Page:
Limiting methane and soot emissions would save lives and keep farming output high, as well as playing an important role in fighting global warming. That’s according to some 70 scientists who have reviewed the available research on these substances for the United Nations Environment Partnership (UNEP). Such cuts were also surprisingly feasible, with just 16 ways of limiting emissions providing about 90 percent of the possible climate benefit from a list of 2000 control measures.
“We estimate that adoption of the 16 control measures we considered would save about 2 million lives a year and save 50 million tons of crops a year,” said NASA’s Drew Shindell, who led the project. “For climate, putting control measures in place could eliminate about half the warming we’ll otherwise face over the next 40 years.”
Soot contains black carbon particles that have significant human health impacts and, although they are not greenhouse gases, warm the atmosphere by intercepting and absorbing sunlight. Methane, as well as being a greenhouse gas in its own right, also leads to the production of ozone that is an air pollutant harmful to human health and ecosystems at ground level and also a potent greenhouse gas in the lower atmosphere.
These substances do not last as long in the atmosphere as CO2, which is an especially stable chemical, so the climate benefits of controlling them would be felt quickly. Yet, to date negotiations have largely focussed on CO2. In recognition of the need to control short-lived substances several diverse groups, including the Indigenous People’s Global Summit on Climate Change and the G8 group of world leaders, called on the United Nations to summarise the science in the hopes of starting action in this area.
As well as gathering existing research findings on black carbon and methane emissions, the UNEP team also used them to develop predictions of likely impacts of control measures. They ran specific simulations using one climate-chemistry-aerosol model from NASA and one from Hamburg, Germany, based Max Planck Institute for Meteorology at the European Union’s Joint Research Centre. This work demonstrated how potent just a few measures, like controlling methane emissions from mines and oil wells, or encouraging a shift to cleaner-burning stoves, could be.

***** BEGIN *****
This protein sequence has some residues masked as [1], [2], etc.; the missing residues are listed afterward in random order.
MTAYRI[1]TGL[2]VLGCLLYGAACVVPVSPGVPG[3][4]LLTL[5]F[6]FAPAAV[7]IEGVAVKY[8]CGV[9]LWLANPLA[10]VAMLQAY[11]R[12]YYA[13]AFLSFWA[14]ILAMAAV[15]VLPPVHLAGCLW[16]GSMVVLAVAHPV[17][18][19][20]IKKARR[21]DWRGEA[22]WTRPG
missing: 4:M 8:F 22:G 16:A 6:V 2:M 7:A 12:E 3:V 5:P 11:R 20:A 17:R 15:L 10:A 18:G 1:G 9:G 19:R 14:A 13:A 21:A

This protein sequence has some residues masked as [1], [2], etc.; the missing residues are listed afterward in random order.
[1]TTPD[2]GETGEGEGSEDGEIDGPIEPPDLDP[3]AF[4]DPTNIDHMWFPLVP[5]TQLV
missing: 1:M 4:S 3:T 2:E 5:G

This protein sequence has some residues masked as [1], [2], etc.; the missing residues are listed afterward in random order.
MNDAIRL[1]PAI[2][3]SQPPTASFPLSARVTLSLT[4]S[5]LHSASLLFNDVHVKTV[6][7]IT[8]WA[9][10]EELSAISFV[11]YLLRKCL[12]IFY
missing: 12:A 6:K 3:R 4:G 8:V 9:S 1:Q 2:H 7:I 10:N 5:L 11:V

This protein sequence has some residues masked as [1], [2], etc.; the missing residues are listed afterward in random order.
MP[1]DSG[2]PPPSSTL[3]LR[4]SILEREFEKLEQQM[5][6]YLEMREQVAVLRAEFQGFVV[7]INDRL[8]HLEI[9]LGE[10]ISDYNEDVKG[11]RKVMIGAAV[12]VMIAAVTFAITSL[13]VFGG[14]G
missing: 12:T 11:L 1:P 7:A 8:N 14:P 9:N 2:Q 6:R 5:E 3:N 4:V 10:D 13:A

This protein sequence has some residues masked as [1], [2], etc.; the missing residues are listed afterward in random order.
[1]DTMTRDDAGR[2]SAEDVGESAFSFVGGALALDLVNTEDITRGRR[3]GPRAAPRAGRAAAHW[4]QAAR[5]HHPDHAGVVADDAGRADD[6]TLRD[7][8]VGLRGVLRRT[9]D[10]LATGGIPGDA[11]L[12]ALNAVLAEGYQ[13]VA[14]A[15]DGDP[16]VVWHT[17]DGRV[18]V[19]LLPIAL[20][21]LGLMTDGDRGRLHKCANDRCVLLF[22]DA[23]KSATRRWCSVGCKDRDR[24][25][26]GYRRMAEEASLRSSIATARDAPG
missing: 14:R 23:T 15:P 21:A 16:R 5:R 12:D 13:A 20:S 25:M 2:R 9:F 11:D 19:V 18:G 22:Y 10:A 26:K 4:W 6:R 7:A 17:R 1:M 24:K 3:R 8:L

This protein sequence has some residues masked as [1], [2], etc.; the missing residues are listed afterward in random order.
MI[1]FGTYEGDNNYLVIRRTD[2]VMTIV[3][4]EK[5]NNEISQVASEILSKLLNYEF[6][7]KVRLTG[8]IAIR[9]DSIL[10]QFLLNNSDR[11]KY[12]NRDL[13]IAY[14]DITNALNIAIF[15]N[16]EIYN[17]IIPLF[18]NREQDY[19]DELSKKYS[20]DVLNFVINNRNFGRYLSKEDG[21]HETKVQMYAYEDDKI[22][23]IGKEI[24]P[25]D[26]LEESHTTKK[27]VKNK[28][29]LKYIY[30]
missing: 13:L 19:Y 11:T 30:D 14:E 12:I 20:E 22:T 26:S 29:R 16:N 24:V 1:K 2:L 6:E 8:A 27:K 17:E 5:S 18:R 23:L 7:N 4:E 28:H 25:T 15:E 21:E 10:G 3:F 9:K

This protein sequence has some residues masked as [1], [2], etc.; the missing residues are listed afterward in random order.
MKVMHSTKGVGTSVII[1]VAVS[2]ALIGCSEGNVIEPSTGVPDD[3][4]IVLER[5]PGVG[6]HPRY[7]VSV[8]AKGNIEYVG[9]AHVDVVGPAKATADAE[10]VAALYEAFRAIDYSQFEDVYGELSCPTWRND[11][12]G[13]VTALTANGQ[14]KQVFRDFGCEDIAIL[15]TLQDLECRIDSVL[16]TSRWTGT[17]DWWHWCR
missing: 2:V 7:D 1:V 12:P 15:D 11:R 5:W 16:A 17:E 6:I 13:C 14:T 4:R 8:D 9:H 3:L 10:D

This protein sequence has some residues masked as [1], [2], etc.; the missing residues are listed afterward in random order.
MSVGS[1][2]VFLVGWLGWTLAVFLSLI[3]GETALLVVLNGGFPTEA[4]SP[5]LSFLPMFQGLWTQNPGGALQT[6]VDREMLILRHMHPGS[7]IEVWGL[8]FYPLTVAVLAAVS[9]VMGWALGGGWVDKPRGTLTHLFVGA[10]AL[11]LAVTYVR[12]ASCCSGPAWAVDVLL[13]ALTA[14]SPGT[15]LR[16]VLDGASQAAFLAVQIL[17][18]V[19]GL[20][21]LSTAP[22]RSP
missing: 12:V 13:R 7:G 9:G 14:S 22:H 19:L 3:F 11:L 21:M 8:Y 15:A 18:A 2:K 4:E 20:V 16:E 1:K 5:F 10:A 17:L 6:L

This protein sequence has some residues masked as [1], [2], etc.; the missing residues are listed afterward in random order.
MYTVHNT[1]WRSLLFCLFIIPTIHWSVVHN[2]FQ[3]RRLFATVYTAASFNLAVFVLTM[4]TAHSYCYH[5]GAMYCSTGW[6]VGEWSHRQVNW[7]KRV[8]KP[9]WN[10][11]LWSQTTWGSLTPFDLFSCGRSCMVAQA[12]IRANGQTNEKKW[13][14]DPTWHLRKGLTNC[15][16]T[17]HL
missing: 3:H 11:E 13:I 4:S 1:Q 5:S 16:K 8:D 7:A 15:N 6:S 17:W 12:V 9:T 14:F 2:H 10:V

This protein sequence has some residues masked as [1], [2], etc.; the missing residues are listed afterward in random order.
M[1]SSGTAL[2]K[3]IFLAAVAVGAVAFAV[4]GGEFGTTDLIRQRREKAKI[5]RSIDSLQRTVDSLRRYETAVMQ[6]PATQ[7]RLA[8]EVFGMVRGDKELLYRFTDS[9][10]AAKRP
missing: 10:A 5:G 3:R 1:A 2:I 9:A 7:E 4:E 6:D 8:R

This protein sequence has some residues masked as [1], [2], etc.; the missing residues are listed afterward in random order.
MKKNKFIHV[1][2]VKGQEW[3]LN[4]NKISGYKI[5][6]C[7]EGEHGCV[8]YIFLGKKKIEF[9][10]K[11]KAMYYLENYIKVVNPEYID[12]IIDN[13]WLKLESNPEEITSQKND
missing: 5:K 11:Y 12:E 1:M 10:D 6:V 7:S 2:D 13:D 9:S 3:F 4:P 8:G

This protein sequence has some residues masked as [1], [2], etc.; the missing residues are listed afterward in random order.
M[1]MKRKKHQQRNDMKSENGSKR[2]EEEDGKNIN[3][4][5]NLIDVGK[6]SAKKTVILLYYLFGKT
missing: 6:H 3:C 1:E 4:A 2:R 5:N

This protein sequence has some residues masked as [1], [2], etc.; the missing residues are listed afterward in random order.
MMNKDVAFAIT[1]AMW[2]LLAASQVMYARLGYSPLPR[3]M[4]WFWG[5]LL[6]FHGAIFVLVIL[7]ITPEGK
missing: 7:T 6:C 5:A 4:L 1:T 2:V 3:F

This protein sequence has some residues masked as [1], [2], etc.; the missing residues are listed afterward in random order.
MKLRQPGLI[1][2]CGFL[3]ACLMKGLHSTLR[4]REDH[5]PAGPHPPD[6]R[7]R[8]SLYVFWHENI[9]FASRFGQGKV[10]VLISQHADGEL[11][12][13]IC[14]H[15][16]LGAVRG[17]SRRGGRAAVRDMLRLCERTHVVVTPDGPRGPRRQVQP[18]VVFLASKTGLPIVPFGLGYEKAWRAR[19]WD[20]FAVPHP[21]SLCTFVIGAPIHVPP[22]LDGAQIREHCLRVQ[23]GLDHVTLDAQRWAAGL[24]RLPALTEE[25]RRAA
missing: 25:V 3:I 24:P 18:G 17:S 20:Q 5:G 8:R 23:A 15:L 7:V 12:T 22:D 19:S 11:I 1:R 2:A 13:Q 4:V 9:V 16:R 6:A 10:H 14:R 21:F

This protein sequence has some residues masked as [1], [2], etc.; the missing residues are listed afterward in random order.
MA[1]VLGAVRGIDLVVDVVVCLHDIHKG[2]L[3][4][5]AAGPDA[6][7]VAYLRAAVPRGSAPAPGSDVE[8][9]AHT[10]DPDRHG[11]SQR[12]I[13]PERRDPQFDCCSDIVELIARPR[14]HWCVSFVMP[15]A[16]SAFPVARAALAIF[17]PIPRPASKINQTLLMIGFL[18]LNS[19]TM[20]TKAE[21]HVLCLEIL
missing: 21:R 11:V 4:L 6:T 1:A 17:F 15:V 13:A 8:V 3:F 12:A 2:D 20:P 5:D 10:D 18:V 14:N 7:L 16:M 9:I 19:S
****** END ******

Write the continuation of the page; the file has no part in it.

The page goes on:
“I found it remarkable that for incomplete combustion, which gives you black carbon, a group of just nine measures was able to pull down the emissions by about 70 to 80 percent,” Shindell said. “And all of the technologies already exist. There’s no technological barrier whatsoever to reducing black carbon.”
The researchers emphasise that more work is needed to determine the cost-benefit balance for these measures. They also underline that such cuts do not eliminate the need to reduce CO2 emissions, which are the main driver of climate change in the long term. But while the negotiations around CO2 cuts are complicated by nations’ need for energy and desire for growth, Shindell hopes the triple-whammy of benefits soot and methane limits offer will lead to more rapid action.
“In an ideal world people would look at the results and say, wow, doing these kinds of measures will produce major benefits,” he said. “Many nations are already pursuing many of these measures for air quality, but perhaps the recognition that there’s a climate impact as well will help prod nations, states, and cities to take air quality more seriously.”